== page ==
Turn Stress into Solutions!
Would you like a formula for success that you can apply to every problem?
A formula that turns stress into solutions? Check out this tool!
Draw five columns on a piece of paper
1. In the first column write down what you would like, what you need – basically what you Want
2. In the second what you will do, what Actions you will take to make it happen
3. Next write down the probable Obstacles you will encounter
4. Then write your Strategy to overcome these obstacles
5. Then record to what or to whom you will be Accountable?
What I want Actions required Obstacles Strategy Accountability
The Five Stages of the Grief Process
Grief occurs as the result of the loss of something significant, such as the passing of a loved one, a health crisis and also over something as seemingly insignificant as missing out on a carpark.
The common factor in all these events is change. Change, even positive change, equates to loss and any loss requires an adjustment – this adjustment process is felt as grief.
An awareness of the stages of grief, can help us to deal with the feelings that inevitably accompany loss. If we are aware that what we are feeling is entirely normal and that there is a rhyme and a reason, a time and a season we are better placed to be able to accept and allow the process to work through us.
It should also be borne in mind that we are all different, so some people experience the stages in varying orders, times or degrees of intensity.
The Five Stages are commonly represented as:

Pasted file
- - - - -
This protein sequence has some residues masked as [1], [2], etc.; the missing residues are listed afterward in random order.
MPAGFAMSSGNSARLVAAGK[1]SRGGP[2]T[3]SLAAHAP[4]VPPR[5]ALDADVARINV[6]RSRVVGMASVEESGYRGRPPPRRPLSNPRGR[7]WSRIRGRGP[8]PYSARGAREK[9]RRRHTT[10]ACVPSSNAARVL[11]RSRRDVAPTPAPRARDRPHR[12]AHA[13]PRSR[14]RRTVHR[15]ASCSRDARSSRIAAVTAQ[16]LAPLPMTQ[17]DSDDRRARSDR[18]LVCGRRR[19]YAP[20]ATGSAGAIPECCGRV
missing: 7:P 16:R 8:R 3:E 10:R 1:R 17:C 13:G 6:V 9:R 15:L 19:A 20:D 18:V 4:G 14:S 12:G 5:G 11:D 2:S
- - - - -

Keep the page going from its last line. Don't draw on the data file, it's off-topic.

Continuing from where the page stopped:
3. Bargaining & Regret
Denial is generally the first stage in the grief process. A part of us cannot accept that the change or loss has actually occurred. We may feel numb or experience shock. This is our emotions way of dealing with an unexpected and significant change.
An example would be hearing of the death of someone we loved – say our grandmother.
The next stage is us anger. We probably feel that the loss is unjustified, and ask “Why me?”
We feel angry that we have lost “our Gran.”
Bargaining & Regret
In the bargaining stage, we are trying to come to terms with what has happened and may regret what we didn’t or could not do.
We may regret that we didn’t spend more time with Gran while she was alive.
Common thoughts include “If only … “I wish … “Maybe if ….”
Feelings of sadness actually signal the end of the grieving process. Sadness is a very positive emotion, it means we are beginning to actually feel the loss and come to terms with it.
We start to feel profound sadness that Gran is gone.
We may wish to end this stage and to “move on” as quickly as possible, but at such times it is good to recall the medical maxim, “Patients need patience.”
The final stage in the first cycle of grief is acceptance, and represents that the healing is complete.
We are starting to incorporate into our life and our thinking, the knowledge that our Gran is gone and is not coming back.
Awareness of the stages of grief can help us to give ourselves permission to grieve and heal. It can also increase our emotional competence because we are better able to identify what we are feeling and why.
In addition to the above 5 Cycles of Grief there are also the phenomenon’s of Transference and the Theory of 7 Cycles.
If we have not fully felt our loss, or if the loss is especially significant, we will probably experience some degree of transference where when we grieve over one event, and we are actually feeling the grief over something else.
Using the example above, our grandmother may pass and we don’t feel much emotion but when our beloved cat unexpectedly dies, we experience profound loss and feelings out of proportion to the event.
This is a clue that what we are really dealing with is not our cats passing, but our unfelt feelings over our grandmother.
Its ok, you’re ok!
It is important to know that how we feel doesn’t have to always dictate our actions.
You can also use this tool to acquire a new habit, by doing something every day
you wouldn’t normally do.
To demonstrate this, try the following:
• Do something today even though you don’t feel like doing it
• Do something tomorrow even though you are afraid of doing it